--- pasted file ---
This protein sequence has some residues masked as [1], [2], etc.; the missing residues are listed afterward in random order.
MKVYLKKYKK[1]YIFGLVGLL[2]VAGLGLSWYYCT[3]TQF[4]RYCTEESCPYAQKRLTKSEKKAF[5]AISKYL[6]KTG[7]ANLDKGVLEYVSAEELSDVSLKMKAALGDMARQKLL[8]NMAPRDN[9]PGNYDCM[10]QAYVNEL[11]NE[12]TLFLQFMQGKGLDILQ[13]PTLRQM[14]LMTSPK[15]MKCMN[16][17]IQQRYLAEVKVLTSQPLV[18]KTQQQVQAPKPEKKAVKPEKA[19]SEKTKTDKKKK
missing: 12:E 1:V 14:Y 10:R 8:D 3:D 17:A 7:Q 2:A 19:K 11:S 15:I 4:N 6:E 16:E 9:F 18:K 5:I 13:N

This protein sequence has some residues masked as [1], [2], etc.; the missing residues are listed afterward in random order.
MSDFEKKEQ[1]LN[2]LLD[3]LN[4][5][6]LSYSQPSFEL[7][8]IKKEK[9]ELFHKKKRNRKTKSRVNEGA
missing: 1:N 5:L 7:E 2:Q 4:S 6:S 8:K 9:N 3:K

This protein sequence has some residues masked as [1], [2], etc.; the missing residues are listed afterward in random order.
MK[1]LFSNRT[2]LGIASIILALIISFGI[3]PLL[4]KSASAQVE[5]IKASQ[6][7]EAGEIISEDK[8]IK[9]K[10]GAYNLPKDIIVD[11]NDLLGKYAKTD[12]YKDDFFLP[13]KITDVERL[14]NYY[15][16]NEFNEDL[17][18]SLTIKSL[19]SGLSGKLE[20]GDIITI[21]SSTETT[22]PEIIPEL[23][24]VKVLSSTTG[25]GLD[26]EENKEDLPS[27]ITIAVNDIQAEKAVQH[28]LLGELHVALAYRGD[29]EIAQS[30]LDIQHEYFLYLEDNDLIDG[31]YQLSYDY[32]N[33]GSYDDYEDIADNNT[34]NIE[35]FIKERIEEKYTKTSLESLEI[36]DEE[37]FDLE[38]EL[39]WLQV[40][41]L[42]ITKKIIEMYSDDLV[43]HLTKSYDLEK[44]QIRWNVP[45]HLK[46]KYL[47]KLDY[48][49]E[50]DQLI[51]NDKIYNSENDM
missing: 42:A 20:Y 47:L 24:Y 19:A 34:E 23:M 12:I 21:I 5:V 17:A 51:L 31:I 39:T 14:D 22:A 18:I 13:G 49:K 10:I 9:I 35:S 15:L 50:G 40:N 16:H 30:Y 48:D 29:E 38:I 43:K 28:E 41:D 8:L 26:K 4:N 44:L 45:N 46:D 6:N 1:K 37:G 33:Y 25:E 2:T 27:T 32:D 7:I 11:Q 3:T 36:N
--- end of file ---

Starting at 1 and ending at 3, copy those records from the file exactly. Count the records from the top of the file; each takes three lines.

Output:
This protein sequence has some residues masked as [1], [2], etc.; the missing residues are listed afterward in random order.
MKVYLKKYKK[1]YIFGLVGLL[2]VAGLGLSWYYCT[3]TQF[4]RYCTEESCPYAQKRLTKSEKKAF[5]AISKYL[6]KTG[7]ANLDKGVLEYVSAEELSDVSLKMKAALGDMARQKLL[8]NMAPRDN[9]PGNYDCM[10]QAYVNEL[11]NE[12]TLFLQFMQGKGLDILQ[13]PTLRQM[14]LMTSPK[15]MKCMN[16][17]IQQRYLAEVKVLTSQPLV[18]KTQQQVQAPKPEKKAVKPEKA[19]SEKTKTDKKKK
missing: 12:E 1:V 14:Y 10:R 8:D 3:D 17:A 7:Q 2:A 19:K 11:S 15:I 4:N 6:E 16:E 9:F 18:K 5:I 13:N

This protein sequence has some residues masked as [1], [2], etc.; the missing residues are listed afterward in random order.
MSDFEKKEQ[1]LN[2]LLD[3]LN[4][5][6]LSYSQPSFEL[7][8]IKKEK[9]ELFHKKKRNRKTKSRVNEGA
missing: 1:N 5:L 7:E 2:Q 4:S 6:S 8:K 9:N 3:K

This protein sequence has some residues masked as [1], [2], etc.; the missing residues are listed afterward in random order.
MK[1]LFSNRT[2]LGIASIILALIISFGI[3]PLL[4]KSASAQVE[5]IKASQ[6][7]EAGEIISEDK[8]IK[9]K[10]GAYNLPKDIIVD[11]NDLLGKYAKTD[12]YKDDFFLP[13]KITDVERL[14]NYY[15][16]NEFNEDL[17][18]SLTIKSL[19]SGLSGKLE[20]GDIITI[21]SSTETT[22]PEIIPEL[23][24]VKVLSSTTG[25]GLD[26]EENKEDLPS[27]ITIAVNDIQAEKAVQH[28]LLGELHVALAYRGD[29]EIAQS[30]LDIQHEYFLYLEDNDLIDG[31]YQLSYDY[32]N[33]GSYDDYEDIADNNT[34]NIE[35]FIKERIEEKYTKTSLESLEI[36]DEE[37]FDLE[38]EL[39]WLQV[40][41]L[42]ITKKIIEMYSDDLV[43]HLTKSYDLEK[44]QIRWNVP[45]HLK[46]KYL[47]KLDY[48][49]E[50]DQLI[51]NDKIYNSENDM
missing: 42:A 20:Y 47:L 24:Y 19:A 34:E 23:M 12:I 21:I 5:V 17:A 51:L 31:I 39:T 14:D 22:A 18:I 13:G 49:K 10:I 9:I 35:S 15:L 50:G 40:N 16:H 30:Y 48:D 29:E 38:I 43:K 28:E 41:D 8:L 26:K 4:N 44:L 45:N 46:D 6:N 1:K 37:G 33:Y 25:E 2:T 27:T 32:D 7:I 11:Q 3:T 36:N